This is not a person

Embryos gain personhood in Oklahoma bill

This is not a personOklahoma, sometimes referred to as the “reddest” state in the union and the “buckle on the Bible belt,” is working hard to keep those titles. The Oklahoma Senate has approved a bill that sayspersonhood” begins at conception. The bill (SB 1433) will now go to the House, where it is expected to pass. Republican Governor Mary Fallin has not commented on the bill but has described herself as strongly “pro-life.”

The bill is modeled after a 1986 Missouri law (Webster v. Reproductive Health Services) which was ruled constitutional by the U.S. Supreme Court. It provides embryos and fetuses “at every stage of development all the rights, privileges, and immunities available to other persons, citizens, and residents of this state.” The measure defines the terms “unborn child” and “unborn children” to “include all unborn children or the offspring of human beings from the moment of conception until birth at every stage of biological development.”

NewsOK reported the bill was debated for just two hours and noted:

The practical effect of the bill is open to question. Its author, Sen. Brian Crain, R-Tulsa, said it’s merely a statement that Oklahoma is “pro-life.” He labeled as fear mongering contentions by opponents that it could lead to restrictions on abortions, birth control, in vitro fertilization and stem cell research.

Opponents think the law is a lot more serious than a cursory pro-life statement. Doctors in the state are opposed to the bill because they fear it will jeopardize reproductive medicine and prohibit certain forms of contraception. Likewise, thoughtful individuals across the political spectrum oppose laws that infringe the rights and health of half the U.S. population and subjugate pregnant women to the well-being of a tiny cluster of cells. A law like this relegates women to the status of incubators, limiting their own “rights, privileges, and immunities,” their rights to self-determination, personal health care choices, and control of their own bodies. Imagine women being investigated by the police if they miscarry. Or doctors being charged as criminals for prescribing contraceptives. What would happen to both the patient and the doctor if she has a medical abortion? Would they both be guilty of murder? Would in vitro clinics and stem cell research become illegal? Should “preborn” children be counted in the census? Could taxpayers claim an exemption for a “preborn” child?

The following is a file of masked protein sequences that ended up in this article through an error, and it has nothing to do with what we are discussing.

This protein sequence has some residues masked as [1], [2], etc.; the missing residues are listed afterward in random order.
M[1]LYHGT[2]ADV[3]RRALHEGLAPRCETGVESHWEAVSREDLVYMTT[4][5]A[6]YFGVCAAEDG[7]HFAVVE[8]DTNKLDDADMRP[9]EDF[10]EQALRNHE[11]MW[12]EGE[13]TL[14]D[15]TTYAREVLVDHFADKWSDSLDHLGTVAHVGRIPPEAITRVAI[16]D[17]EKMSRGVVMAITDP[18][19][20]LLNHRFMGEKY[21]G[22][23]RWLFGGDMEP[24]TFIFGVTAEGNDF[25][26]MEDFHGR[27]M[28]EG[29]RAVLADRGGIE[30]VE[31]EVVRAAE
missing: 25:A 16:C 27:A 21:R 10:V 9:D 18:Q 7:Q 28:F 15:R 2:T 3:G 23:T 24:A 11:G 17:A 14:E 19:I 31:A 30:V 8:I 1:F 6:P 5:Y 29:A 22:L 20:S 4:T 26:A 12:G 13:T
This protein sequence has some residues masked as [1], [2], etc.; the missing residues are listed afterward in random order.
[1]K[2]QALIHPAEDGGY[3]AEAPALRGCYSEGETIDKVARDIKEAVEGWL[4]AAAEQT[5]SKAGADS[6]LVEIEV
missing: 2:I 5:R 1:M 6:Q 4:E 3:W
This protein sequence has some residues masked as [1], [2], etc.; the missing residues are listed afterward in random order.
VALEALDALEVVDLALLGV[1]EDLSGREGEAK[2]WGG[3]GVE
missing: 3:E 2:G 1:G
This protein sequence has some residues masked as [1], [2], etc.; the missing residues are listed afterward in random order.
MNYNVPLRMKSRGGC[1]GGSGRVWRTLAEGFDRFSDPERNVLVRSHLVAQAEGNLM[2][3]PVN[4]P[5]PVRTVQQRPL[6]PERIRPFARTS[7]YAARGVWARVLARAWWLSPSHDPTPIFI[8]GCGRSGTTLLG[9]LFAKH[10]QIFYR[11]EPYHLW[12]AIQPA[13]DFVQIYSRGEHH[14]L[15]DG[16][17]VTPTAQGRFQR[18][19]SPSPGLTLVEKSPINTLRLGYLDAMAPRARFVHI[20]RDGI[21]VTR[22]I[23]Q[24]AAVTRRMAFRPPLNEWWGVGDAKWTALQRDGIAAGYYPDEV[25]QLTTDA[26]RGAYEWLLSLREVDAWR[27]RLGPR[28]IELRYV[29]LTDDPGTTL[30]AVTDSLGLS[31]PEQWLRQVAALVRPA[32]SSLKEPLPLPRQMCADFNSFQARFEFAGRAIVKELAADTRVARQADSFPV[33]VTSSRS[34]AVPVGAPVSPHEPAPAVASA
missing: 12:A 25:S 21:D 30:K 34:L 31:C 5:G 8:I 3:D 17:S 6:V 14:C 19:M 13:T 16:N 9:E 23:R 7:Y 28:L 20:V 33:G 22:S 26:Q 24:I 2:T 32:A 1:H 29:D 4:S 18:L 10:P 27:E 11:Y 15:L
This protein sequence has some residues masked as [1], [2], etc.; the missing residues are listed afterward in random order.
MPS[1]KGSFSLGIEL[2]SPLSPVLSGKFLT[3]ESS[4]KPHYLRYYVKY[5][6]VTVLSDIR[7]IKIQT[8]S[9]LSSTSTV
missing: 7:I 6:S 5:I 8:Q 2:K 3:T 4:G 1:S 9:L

That the personhood movement would subjugate the lives of adult women, and girls of child-bearing age, to the well-being of mere embryos incapable of thought, feeling, or independent life defies reason. This is the 21st Century. Or at least it is in most parts of the country. Medical science has made huge strides in the last fifty years and millions of women and their families have benefited. That lawmakers — not just a few wingnuts, but lawmakers elected to represent everyone — would deliberately reject that progress and force an entire state back to the 1960s and before is alarming. Lack of contraception, more unwanted pregnancies, back-alley abortions, botched self-induced abortions, doctors being criminalized for doing what’s best for their patients. Why would any rational person want that?